mon 26/02/2024

FEWS, Prince Albert, Brighton | reviews, news & interviews

FEWS, Prince Albert, Brighton

FEWS, Prince Albert, Brighton

Rising Sweden-based indie sorts take their buzzy debut album on the road

Amid the murk, the music

The indie scene isn’t currently enjoying a peak period but FEWS’ debut album, Means, which came out a couple of months back, makes as close a case for tight, post-punk guitar songs played by skinny guys as anything released this year. Part of this is undoubtedly down to producer Dan Carey, whose work with multiple acts, from Bat For Lashes to Kate Tempest to Bloc Party, shows he knows how to capture the best of an artist.

But last night the Sweden-based four-piece had to prove they could hack out a persuasive live set on their own.

First a word about the venue. The Prince Albert pub, just down from Brighton Station, has held its own as the city has become increasingly gentrified and trendified since the Millennium. It is much the same as it ever was, right back to the Eighties and possibly beyond. It represents hedonic, Boho, slightly grubby, studenty Brighton, a welcome hold-out against the ever-expanding presence of media darlings, software companies and well-to-do yoga bores. Many other venues that performed a similar role, such as The Blind Tiger and The Free Butt, have gone, victims of noise complaints and sterile money invading the city centre. Even the jolly folk/blues stronghold The Greys was issued with a noise abatement order last year. The Prince Albert still stands, though. You can’t even buy Prosecco by the glass. It’s a spacious, friendly, loudly chatty pub with an upstairs room that hosts rising bands almost every night of the year. It is an institution.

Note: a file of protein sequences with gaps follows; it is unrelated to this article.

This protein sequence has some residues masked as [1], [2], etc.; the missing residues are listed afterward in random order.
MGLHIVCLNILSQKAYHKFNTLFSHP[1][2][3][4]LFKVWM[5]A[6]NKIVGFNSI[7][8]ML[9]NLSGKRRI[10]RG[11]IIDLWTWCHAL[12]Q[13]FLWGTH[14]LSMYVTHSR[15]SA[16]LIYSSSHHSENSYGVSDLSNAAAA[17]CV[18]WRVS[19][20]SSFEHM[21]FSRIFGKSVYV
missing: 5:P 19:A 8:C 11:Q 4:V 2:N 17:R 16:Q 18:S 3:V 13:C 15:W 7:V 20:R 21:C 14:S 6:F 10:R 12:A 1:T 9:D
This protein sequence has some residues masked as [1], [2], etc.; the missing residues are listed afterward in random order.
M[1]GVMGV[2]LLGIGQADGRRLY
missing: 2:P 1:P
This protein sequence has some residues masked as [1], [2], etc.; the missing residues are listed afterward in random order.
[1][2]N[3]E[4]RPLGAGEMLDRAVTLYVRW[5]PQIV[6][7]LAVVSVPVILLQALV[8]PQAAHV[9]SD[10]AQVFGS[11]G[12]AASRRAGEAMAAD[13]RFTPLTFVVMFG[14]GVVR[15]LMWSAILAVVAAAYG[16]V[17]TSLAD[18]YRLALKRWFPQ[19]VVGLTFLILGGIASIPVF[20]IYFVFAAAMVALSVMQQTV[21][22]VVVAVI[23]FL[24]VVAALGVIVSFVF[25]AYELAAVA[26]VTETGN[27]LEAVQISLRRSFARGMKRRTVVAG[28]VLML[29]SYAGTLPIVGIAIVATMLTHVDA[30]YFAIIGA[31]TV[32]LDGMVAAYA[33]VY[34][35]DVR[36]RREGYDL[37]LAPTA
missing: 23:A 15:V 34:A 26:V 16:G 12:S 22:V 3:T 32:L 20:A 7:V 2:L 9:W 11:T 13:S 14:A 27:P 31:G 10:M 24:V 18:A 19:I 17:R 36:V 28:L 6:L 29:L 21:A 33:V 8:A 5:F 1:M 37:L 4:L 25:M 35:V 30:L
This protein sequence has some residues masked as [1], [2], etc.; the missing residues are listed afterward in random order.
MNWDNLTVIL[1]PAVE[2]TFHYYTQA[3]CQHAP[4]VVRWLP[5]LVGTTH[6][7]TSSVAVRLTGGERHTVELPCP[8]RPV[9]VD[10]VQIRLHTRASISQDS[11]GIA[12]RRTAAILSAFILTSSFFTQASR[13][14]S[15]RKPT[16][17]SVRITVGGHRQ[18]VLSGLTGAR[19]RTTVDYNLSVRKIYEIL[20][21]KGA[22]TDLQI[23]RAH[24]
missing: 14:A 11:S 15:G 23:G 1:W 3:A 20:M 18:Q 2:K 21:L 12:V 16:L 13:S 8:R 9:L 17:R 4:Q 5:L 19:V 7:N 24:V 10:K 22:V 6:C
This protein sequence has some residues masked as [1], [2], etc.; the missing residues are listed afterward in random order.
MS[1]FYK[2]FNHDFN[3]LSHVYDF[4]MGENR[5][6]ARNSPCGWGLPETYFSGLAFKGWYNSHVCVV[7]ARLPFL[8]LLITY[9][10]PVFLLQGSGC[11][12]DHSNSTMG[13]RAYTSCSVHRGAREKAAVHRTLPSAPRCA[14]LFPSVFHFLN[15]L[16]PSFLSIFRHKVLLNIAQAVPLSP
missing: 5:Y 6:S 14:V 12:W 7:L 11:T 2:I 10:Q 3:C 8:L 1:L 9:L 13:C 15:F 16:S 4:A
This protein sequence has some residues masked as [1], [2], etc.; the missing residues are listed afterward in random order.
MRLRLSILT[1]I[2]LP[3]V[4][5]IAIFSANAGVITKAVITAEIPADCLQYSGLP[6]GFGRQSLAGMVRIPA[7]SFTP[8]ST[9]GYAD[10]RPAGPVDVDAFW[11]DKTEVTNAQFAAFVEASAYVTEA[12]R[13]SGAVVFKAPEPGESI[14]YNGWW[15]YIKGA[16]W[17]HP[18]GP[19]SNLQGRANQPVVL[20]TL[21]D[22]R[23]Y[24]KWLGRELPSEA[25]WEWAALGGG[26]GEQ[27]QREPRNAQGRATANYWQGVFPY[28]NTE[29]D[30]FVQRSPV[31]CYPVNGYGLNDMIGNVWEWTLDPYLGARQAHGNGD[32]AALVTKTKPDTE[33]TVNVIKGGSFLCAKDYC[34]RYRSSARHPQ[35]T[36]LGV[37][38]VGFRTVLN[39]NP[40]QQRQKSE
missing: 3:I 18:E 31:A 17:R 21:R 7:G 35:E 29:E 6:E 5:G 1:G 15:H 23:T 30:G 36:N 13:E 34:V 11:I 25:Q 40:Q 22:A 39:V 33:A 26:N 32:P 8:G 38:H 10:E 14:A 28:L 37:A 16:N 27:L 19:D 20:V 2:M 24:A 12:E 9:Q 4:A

Their music is all about crafted onslaught Crammed in there, in torpid heat on a sweltering summer weekday evening, a small crowd welcomes FEWS as they stream with perspiration on the tiny stage, their sole cooling agent an electric fan which long-haired Brit bassist Jay Clifton faces into throughout the set. They are led from the centre by US singer-guitarist Frederick Rundqvist who is a mesmeric presence, holding his guitar really high, neck flopping to one side, his eyes rolling, his head twitching manically, as he attacks the mantric riffs at the core of FEWS’ sound. There is something of Ian Curtis about his mode of performance.

From the start, their music is all about crafted onslaught, combined with two guitars clangingly playing off each other, while handsome, moustachioed, long-haired Swedish drummer Rasmus Andersson holds down a speeding metronomnic beat. On some songs, such as “The Queen”, the vocals are taken by baseball-capped guitarist David Alexander, who has a higher pitched voice, resulting in the whole sound faintly recalling successful Oxford shoe-gazers Ride. The Afro-tinted forward thrust of “Drinking Games” is as outstanding as it is on record, and the band assay the album’s duelling guitar drive with panache.

Where they don’t succeed so well is on the vocal and charisma front. Rundqvist has a somewhat deranged stage presence but it isn’t frontman flash, especially as his vocals are relatively feeble. Alexander is better at the mic but only a little. Basically, the quartet have a great sound, an intuitive band interplay, and a set of solid songs hinting at exciting things to come, redolent in places of Kasabian or Interpol’s ability to make attacking guitars pop-palatable. But it also feels as if there’s something missing, as if maybe a fifth member, FEWS’ own Jim Morrison sort, should be helming the whole operation, adding wattage to their dynamic. As their set draws to a close, however, such issues don’t matter, because they drive the final song, “Ill”, riding a motorik rhythm, into full-on Spaceman 3-style, head-nodding narco-noise. It’s a fantastic close that briefly elevates the Prince Albert’s small sweaty gig room, once again, to wild heights.

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